Most of the logic of creating partitioned tables can be used when implementing the same solution in SQL server 2000. The main difference is that you need to create the tables yourself and use a union all to join all the tables. Note - you need to enforce any referential integrity on individual tables as opposed to implementing it in SQL Server 2005.

3. Relational-name value pair

This section introduces an entity based concept, which entails adding additional lookup tables. This will not only result in less storage space but also will help in implementing solutions to improve performance such as partitioning. One lookup table is used to store pair names and the other is used for partitioning. You probably do not need to add a lookup table if you wish as you can use other methods to force your partition. As can you see, I am trying to add relational flavour to name value pair modelling. As there is not name in the industry for this type of modelling I tend to call it relational-name value pair.

Depending on your application try to ensure that your EAV rows have as many additional lookup keys as possible. This will help you in filtering your data based on the lookup keys.

As you can see from the ERD diagram above I have added customerId column to the above table to keep related values together. For instance if you are storing customer information, you want to identify a customer with the values associated with it such as first name, last name, date of birth, address and etc.

I have also added another column (partitionId) that can be used in partitioning the NVP table.

4. Use of Triggers

If you are either reporting on the data captured or want to move your data to a schema based entity, the best thing to do is to create a trigger on name value pair table that populates another table. This table either can be designed as a partitioned table or a single table. In the scenario that I have outlined, an hourly data load will be performed in the table that is populated by trigger. From my experience, it has worked very well as the data reporting and transforming into a schema based entities will not interfere with the data capture process. This has solved the issue of getting meaningful customer information without putting a lot of load on the Name value pair table that is used to capture customer information.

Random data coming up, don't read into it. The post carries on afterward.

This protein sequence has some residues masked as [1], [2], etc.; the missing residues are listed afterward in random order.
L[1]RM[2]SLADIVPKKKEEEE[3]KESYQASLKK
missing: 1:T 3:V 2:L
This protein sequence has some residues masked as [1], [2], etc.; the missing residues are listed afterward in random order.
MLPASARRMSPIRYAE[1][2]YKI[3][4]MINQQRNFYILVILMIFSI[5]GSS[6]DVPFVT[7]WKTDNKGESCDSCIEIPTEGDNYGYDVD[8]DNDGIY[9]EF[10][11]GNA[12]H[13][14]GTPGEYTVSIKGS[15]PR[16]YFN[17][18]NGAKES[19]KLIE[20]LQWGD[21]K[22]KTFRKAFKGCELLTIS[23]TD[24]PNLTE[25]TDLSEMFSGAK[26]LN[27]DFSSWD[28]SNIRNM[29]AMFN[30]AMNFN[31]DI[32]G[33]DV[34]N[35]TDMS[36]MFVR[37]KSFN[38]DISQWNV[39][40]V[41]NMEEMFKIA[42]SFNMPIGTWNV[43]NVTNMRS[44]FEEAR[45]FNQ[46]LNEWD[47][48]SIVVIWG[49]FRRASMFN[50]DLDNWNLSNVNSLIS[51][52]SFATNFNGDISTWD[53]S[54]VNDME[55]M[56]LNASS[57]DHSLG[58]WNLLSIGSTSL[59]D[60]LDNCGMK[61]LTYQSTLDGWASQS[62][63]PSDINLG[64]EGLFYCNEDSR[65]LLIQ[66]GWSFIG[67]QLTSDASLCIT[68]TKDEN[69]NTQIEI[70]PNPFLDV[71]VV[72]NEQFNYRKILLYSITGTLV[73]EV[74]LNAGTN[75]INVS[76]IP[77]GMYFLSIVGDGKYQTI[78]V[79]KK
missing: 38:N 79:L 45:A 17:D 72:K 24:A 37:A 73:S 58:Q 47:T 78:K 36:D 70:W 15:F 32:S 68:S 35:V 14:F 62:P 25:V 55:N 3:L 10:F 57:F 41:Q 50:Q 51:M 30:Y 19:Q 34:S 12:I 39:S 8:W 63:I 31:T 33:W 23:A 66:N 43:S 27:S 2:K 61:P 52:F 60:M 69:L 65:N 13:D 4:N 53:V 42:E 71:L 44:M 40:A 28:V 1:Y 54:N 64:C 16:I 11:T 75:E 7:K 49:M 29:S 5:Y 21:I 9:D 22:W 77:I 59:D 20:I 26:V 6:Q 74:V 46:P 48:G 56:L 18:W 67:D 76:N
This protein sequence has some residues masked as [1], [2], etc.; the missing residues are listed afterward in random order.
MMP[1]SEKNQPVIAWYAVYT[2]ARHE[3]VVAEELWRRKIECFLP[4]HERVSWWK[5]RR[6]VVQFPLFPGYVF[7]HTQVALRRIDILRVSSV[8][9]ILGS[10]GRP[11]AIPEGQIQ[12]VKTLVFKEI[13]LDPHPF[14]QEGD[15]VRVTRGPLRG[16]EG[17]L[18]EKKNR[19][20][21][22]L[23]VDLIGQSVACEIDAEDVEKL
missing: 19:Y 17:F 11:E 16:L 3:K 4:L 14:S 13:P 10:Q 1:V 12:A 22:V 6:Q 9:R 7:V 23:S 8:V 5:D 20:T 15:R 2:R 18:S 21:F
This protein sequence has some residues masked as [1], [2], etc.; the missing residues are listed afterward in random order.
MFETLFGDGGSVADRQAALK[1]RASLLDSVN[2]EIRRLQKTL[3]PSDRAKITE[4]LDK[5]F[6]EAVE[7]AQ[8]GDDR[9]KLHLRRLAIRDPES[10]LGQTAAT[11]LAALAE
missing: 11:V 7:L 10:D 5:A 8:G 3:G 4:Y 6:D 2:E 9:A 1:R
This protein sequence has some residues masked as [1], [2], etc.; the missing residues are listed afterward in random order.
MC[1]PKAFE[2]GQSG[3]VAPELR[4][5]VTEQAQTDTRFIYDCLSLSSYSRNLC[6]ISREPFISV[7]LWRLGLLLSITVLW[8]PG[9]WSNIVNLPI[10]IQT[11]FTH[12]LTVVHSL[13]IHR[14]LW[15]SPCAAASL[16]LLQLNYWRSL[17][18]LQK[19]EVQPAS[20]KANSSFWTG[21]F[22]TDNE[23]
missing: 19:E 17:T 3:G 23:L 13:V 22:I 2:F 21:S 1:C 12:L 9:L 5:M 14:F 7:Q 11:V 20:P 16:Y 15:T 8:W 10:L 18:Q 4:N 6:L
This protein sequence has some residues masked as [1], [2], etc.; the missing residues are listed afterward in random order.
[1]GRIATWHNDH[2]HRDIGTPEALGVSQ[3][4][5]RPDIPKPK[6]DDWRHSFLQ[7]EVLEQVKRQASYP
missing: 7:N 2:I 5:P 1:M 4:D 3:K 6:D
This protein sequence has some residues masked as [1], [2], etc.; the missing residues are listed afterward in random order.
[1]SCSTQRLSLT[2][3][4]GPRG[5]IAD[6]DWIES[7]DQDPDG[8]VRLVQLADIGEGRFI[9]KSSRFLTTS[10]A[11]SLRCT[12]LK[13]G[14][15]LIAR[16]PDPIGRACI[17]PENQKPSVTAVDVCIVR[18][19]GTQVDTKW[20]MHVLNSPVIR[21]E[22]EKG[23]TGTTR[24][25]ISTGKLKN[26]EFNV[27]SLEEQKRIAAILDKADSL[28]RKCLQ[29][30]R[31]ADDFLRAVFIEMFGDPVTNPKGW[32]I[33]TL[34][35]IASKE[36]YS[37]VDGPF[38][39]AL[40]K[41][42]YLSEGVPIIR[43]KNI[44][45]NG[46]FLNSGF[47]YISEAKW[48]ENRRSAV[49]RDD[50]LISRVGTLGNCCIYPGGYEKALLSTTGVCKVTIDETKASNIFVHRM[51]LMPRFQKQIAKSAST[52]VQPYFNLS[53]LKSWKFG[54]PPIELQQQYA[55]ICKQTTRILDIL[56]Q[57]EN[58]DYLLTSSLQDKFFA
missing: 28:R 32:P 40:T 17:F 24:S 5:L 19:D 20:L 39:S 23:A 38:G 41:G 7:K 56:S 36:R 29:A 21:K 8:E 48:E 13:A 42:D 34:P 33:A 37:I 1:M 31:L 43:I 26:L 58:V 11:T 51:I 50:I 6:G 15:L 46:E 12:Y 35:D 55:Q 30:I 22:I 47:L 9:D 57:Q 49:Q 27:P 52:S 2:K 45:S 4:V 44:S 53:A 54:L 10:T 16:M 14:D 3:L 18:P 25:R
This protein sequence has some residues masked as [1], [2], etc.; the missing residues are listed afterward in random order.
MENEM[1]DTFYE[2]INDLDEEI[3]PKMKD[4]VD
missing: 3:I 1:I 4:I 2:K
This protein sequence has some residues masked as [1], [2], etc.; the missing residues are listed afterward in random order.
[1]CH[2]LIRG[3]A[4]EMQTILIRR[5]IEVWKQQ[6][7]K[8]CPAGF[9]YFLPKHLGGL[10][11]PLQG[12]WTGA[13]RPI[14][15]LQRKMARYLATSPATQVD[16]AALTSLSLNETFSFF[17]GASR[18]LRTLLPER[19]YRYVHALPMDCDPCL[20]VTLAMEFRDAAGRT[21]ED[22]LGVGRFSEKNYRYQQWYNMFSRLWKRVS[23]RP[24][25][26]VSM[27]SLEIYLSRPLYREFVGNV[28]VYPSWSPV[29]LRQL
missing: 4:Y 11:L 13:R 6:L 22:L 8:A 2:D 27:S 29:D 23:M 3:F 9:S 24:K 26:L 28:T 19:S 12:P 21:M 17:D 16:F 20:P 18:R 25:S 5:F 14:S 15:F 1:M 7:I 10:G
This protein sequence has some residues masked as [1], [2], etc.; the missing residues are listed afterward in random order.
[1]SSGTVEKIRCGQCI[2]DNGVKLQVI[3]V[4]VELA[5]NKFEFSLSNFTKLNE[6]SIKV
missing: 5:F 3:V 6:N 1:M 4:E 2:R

Obviously, you need to do some work on designing an ETL that will transform data. During transformation process you can use the pivot function in SQL server 2005. See listing below of how you would be able to transform a name value pair to load into entity based solution.

5. Business logic

In this scenario I have suggested two possible solutions.

Database is meant to store and retrieve information and to some extent used as business logic but in this design the logic should be transferred to business tier leaving the database to capture information. New business logic need to be written to get customer information in a name value pair format and transform in the business logic so that the results are displayed in a tabular format. Imagine trying to get even one customer information in one row from the database. This has fixed the issues of transforming the data in the database and improved the performance massively.

The other suggestion was to use a Pivot operator to transform the data into a tabular format from within SQL Server. Use this option if you weren't able to win the previous suggested option.
The PIVOT operator is useful in many situations but I am not sure if this is the best place to use. But the option to use it is there. Much of the functionality provided by the PIVOT operator requires you to hard code pairvalueId. (see listing SQL statement below and the result). Pivot is a very useful operator when used for aggregation. But in this situation we only use it to transpose the data which is in a name value format to a tabular format and used a max or min operator of the pairvalue field. The drawback here is we are not actually aggregating any data.



The suggested improvements bought the company some time to re-design a database from ground up.

Database design needs a bit of research and planning. Some of the ideas surrounding database design are great but if you take beyond you might end up with a database that is unusable. In some cases for instance to store configuration settings (setting tables nvp), capturing data of unknown attributes the balance definitely shifts in favour of using it. In terms of storing data of knowing attributes the balance shifts towards using a properly normalised database